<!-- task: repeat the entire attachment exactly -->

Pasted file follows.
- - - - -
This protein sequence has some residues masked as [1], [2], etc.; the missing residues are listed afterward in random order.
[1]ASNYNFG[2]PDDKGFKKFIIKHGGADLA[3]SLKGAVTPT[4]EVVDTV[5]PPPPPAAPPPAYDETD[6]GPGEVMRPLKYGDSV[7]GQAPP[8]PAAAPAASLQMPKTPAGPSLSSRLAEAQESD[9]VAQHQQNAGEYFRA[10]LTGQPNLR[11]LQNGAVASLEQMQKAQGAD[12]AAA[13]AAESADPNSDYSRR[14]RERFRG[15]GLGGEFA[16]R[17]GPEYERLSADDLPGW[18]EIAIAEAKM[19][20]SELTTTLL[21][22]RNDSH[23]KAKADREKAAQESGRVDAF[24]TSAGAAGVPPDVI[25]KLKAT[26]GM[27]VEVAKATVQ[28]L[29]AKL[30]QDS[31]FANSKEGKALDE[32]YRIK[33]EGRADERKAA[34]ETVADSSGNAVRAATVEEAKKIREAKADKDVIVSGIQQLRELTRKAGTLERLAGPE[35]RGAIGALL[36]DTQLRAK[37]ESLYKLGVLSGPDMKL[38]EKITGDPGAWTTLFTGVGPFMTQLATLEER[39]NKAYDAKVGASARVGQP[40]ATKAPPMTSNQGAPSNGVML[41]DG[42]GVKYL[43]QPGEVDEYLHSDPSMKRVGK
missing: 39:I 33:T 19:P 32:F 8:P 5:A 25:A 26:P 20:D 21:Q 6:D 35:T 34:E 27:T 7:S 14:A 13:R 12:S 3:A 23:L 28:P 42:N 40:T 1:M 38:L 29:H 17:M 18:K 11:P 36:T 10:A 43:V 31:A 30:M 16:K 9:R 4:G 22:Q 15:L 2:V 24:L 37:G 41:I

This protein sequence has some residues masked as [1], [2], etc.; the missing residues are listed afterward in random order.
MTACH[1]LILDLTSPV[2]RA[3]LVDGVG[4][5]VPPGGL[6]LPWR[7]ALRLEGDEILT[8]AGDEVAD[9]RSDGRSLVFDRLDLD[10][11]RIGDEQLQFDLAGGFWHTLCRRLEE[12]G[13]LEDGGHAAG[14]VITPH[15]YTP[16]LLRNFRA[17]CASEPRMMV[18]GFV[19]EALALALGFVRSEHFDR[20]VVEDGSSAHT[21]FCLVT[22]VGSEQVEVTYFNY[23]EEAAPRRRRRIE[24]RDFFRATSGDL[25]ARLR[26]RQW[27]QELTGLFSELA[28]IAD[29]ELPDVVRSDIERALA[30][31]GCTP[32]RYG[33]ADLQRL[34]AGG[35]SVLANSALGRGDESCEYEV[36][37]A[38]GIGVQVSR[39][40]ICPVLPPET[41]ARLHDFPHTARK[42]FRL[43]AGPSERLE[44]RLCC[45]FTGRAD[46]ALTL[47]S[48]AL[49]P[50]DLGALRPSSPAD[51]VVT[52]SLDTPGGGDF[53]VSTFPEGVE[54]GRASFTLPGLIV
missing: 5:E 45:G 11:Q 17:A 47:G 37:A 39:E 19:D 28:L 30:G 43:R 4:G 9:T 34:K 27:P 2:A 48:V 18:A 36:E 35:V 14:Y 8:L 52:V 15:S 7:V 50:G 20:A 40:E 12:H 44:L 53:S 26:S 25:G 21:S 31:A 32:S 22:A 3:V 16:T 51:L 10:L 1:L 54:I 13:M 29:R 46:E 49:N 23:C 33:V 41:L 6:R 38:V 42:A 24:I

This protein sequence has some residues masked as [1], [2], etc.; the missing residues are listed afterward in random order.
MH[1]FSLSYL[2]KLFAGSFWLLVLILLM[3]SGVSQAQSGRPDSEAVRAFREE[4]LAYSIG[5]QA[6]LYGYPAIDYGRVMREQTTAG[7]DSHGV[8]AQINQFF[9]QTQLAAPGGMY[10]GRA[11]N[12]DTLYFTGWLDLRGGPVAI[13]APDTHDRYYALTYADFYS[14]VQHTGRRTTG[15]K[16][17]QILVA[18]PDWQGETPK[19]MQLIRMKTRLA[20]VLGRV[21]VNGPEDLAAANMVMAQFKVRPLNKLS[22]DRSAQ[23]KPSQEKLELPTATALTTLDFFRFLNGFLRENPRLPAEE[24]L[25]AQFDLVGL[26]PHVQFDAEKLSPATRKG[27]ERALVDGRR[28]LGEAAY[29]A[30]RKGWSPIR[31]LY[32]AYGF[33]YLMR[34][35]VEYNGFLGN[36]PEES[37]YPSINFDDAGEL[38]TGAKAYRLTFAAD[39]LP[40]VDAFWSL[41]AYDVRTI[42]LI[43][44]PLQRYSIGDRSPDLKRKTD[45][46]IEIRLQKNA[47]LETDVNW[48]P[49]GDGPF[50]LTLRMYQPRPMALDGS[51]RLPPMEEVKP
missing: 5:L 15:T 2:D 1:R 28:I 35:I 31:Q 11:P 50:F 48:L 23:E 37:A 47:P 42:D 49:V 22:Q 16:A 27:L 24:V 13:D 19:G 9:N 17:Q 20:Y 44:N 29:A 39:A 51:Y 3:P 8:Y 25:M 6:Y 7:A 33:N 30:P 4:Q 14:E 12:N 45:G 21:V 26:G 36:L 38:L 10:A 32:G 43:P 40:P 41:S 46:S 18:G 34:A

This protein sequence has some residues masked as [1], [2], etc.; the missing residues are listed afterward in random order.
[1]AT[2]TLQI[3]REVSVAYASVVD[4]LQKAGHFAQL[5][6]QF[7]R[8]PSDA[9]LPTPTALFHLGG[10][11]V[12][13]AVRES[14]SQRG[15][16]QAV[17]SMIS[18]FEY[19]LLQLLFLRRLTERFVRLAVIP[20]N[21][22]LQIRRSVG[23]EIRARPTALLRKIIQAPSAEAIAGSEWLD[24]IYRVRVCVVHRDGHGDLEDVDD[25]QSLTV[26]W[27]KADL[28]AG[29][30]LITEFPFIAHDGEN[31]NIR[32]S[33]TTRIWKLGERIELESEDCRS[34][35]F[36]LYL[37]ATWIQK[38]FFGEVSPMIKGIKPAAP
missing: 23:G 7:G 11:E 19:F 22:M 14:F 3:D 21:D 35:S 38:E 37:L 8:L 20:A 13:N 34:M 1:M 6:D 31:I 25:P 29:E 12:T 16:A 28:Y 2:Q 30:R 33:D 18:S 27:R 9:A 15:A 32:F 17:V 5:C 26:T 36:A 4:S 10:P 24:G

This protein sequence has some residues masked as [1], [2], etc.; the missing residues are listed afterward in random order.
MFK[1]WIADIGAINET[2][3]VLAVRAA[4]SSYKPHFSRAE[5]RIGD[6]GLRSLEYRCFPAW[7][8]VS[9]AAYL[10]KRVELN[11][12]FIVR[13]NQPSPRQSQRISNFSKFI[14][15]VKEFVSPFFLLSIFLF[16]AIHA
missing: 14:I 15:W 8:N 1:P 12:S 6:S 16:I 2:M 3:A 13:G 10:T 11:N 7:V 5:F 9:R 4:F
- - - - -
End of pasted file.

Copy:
This protein sequence has some residues masked as [1], [2], etc.; the missing residues are listed afterward in random order.
[1]ASNYNFG[2]PDDKGFKKFIIKHGGADLA[3]SLKGAVTPT[4]EVVDTV[5]PPPPPAAPPPAYDETD[6]GPGEVMRPLKYGDSV[7]GQAPP[8]PAAAPAASLQMPKTPAGPSLSSRLAEAQESD[9]VAQHQQNAGEYFRA[10]LTGQPNLR[11]LQNGAVASLEQMQKAQGAD[12]AAA[13]AAESADPNSDYSRR[14]RERFRG[15]GLGGEFA[16]R[17]GPEYERLSADDLPGW[18]EIAIAEAKM[19][20]SELTTTLL[21][22]RNDSH[23]KAKADREKAAQESGRVDAF[24]TSAGAAGVPPDVI[25]KLKAT[26]GM[27]VEVAKATVQ[28]L[29]AKL[30]QDS[31]FANSKEGKALDE[32]YRIK[33]EGRADERKAA[34]ETVADSSGNAVRAATVEEAKKIREAKADKDVIVSGIQQLRELTRKAGTLERLAGPE[35]RGAIGALL[36]DTQLRAK[37]ESLYKLGVLSGPDMKL[38]EKITGDPGAWTTLFTGVGPFMTQLATLEER[39]NKAYDAKVGASARVGQP[40]ATKAPPMTSNQGAPSNGVML[41]DG[42]GVKYL[43]QPGEVDEYLHSDPSMKRVGK
missing: 39:I 33:T 19:P 32:F 8:P 5:A 25:A 26:P 20:D 21:Q 6:D 35:T 34:E 27:T 7:S 14:A 13:R 12:S 3:A 23:L 28:P 42:N 40:T 1:M 38:L 29:H 17:M 18:K 11:P 36:T 10:A 43:V 31:A 30:M 16:K 9:R 4:G 22:Q 15:L 2:V 24:L 37:G 41:I

This protein sequence has some residues masked as [1], [2], etc.; the missing residues are listed afterward in random order.
MTACH[1]LILDLTSPV[2]RA[3]LVDGVG[4][5]VPPGGL[6]LPWR[7]ALRLEGDEILT[8]AGDEVAD[9]RSDGRSLVFDRLDLD[10][11]RIGDEQLQFDLAGGFWHTLCRRLEE[12]G[13]LEDGGHAAG[14]VITPH[15]YTP[16]LLRNFRA[17]CASEPRMMV[18]GFV[19]EALALALGFVRSEHFDR[20]VVEDGSSAHT[21]FCLVT[22]VGSEQVEVTYFNY[23]EEAAPRRRRRIE[24]RDFFRATSGDL[25]ARLR[26]RQW[27]QELTGLFSELA[28]IAD[29]ELPDVVRSDIERALA[30][31]GCTP[32]RYG[33]ADLQRL[34]AGG[35]SVLANSALGRGDESCEYEV[36][37]A[38]GIGVQVSR[39][40]ICPVLPPET[41]ARLHDFPHTARK[42]FRL[43]AGPSERLE[44]RLCC[45]FTGRAD[46]ALTL[47]S[48]AL[49]P[50]DLGALRPSSPAD[51]VVT[52]SLDTPGGGDF[53]VSTFPEGVE[54]GRASFTLPGLIV
missing: 5:E 45:G 11:Q 17:A 47:G 37:A 39:E 19:D 28:L 30:G 43:R 4:G 9:T 34:K 27:P 2:A 48:V 18:A 36:E 35:V 14:Y 8:L 52:V 15:S 7:V 50:G 20:A 40:E 12:H 44:L 53:S 26:S 25:G 21:S 31:A 32:S 22:A 3:V 16:T 51:L 10:L 1:L 54:I 13:M 29:R 46:E 49:N 23:C 33:V 41:L 6:R 38:V 42:A 24:I

This protein sequence has some residues masked as [1], [2], etc.; the missing residues are listed afterward in random order.
MH[1]FSLSYL[2]KLFAGSFWLLVLILLM[3]SGVSQAQSGRPDSEAVRAFREE[4]LAYSIG[5]QA[6]LYGYPAIDYGRVMREQTTAG[7]DSHGV[8]AQINQFF[9]QTQLAAPGGMY[10]GRA[11]N[12]DTLYFTGWLDLRGGPVAI[13]APDTHDRYYALTYADFYS[14]VQHTGRRTTG[15]K[16][17]QILVA[18]PDWQGETPK[19]MQLIRMKTRLA[20]VLGRV[21]VNGPEDLAAANMVMAQFKVRPLNKLS[22]DRSAQ[23]KPSQEKLELPTATALTTLDFFRFLNGFLRENPRLPAEE[24]L[25]AQFDLVGL[26]PHVQFDAEKLSPATRKG[27]ERALVDGRR[28]LGEAAY[29]A[30]RKGWSPIR[31]LY[32]AYGF[33]YLMR[34][35]VEYNGFLGN[36]PEES[37]YPSINFDDAGEL[38]TGAKAYRLTFAAD[39]LP[40]VDAFWSL[41]AYDVRTI[42]LI[43][44]PLQRYSIGDRSPDLKRKTD[45][46]IEIRLQKNA[47]LETDVNW[48]P[49]GDGPF[50]LTLRMYQPRPMALDGS[51]RLPPMEEVKP
missing: 5:L 15:T 2:D 1:R 28:I 35:I 31:Q 11:P 50:F 48:L 23:E 37:A 47:P 42:D 49:V 22:Q 16:A 27:L 24:V 13:D 19:G 9:N 17:Q 20:Y 44:N 29:A 39:A 51:Y 3:P 8:Y 25:M 6:Y 7:A 33:N 30:P 4:Q 14:E 12:N 45:G 21:V 26:G 36:L 38:L 10:A 32:G 43:P 40:P 41:S 46:S 18:G 34:A

This protein sequence has some residues masked as [1], [2], etc.; the missing residues are listed afterward in random order.
[1]AT[2]TLQI[3]REVSVAYASVVD[4]LQKAGHFAQL[5][6]QF[7]R[8]PSDA[9]LPTPTALFHLGG[10][11]V[12][13]AVRES[14]SQRG[15][16]QAV[17]SMIS[18]FEY[19]LLQLLFLRRLTERFVRLAVIP[20]N[21][22]LQIRRSVG[23]EIRARPTALLRKIIQAPSAEAIAGSEWLD[24]IYRVRVCVVHRDGHGDLEDVDD[25]QSLTV[26]W[27]KADL[28]AG[29][30]LITEFPFIAHDGEN[31]NIR[32]S[33]TTRIWKLGERIELESEDCRS[34][35]F[36]LYL[37]ATWIQK[38]FFGEVSPMIKGIKPAAP
missing: 23:G 7:G 11:E 19:F 22:M 14:F 3:D 21:D 35:S 38:E 37:L 8:L 20:A 13:N 34:M 1:M 6:D 31:I 25:P 29:E 12:T 16:A 28:Y 2:Q 30:R 33:D 18:S 27:R 9:A 15:A 32:F 17:V 5:C 26:T 36:A 4:S 10:P 24:G

This protein sequence has some residues masked as [1], [2], etc.; the missing residues are listed afterward in random order.
MFK[1]WIADIGAINET[2][3]VLAVRAA[4]SSYKPHFSRAE[5]RIGD[6]GLRSLEYRCFPAW[7][8]VS[9]AAYL[10]KRVELN[11][12]FIVR[13]NQPSPRQSQRISNFSKFI[14][15]VKEFVSPFFLLSIFLF[16]AIHA
missing: 14:I 15:W 8:N 1:P 12:S 6:S 16:I 2:M 3:A 13:G 10:T 11:N 7:V 5:F 9:R 4:F